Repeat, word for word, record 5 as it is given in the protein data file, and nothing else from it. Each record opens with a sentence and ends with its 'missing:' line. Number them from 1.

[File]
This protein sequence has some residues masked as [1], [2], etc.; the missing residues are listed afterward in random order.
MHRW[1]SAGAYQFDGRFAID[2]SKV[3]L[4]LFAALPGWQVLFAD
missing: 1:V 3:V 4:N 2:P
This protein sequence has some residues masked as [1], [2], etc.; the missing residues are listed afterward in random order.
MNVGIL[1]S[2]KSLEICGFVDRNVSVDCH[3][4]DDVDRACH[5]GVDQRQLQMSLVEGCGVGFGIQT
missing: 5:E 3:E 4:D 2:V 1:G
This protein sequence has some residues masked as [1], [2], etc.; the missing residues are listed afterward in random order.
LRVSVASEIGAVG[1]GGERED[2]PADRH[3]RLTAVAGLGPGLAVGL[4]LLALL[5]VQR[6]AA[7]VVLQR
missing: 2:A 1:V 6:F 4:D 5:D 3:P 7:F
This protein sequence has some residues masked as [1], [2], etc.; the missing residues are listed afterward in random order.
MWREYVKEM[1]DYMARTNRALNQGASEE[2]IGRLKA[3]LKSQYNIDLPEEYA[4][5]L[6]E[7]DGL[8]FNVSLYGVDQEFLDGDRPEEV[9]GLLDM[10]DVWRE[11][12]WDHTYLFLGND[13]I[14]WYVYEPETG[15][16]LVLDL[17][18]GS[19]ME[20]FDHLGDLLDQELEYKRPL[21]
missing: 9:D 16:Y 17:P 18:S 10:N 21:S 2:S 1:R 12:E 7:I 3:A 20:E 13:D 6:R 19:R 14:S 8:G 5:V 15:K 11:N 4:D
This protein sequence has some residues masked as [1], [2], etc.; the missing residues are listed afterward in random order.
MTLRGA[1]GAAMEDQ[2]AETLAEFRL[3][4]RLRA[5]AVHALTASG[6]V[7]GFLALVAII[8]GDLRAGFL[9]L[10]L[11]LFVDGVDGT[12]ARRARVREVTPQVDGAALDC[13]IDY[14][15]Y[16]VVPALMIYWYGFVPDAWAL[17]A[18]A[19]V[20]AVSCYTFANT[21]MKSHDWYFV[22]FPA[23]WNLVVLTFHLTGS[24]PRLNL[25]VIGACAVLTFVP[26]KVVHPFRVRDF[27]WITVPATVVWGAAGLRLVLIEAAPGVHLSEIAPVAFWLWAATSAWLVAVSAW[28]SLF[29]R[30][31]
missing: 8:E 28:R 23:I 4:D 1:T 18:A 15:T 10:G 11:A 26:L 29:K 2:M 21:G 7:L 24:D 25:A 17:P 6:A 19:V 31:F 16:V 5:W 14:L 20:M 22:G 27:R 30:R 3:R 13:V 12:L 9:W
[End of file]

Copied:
This protein sequence has some residues masked as [1], [2], etc.; the missing residues are listed afterward in random order.
MTLRGA[1]GAAMEDQ[2]AETLAEFRL[3][4]RLRA[5]AVHALTASG[6]V[7]GFLALVAII[8]GDLRAGFL[9]L[10]L[11]LFVDGVDGT[12]ARRARVREVTPQVDGAALDC[13]IDY[14][15]Y[16]VVPALMIYWYGFVPDAWAL[17]A[18]A[19]V[20]AVSCYTFANT[21]MKSHDWYFV[22]FPA[23]WNLVVLTFHLTGS[24]PRLNL[25]VIGACAVLTFVP[26]KVVHPFRVRDF[27]WITVPATVVWGAAGLRLVLIEAAPGVHLSEIAPVAFWLWAATSAWLVAVSAW[28]SLF[29]R[30][31]
missing: 8:E 28:R 23:I 4:D 1:T 18:A 15:T 10:G 11:A 26:L 29:K 2:M 21:G 7:L 24:D 25:A 17:P 6:A 19:V 31:F 16:V 5:W 14:L 20:M 22:G 27:R 30:R 3:R 13:V 12:L 9:W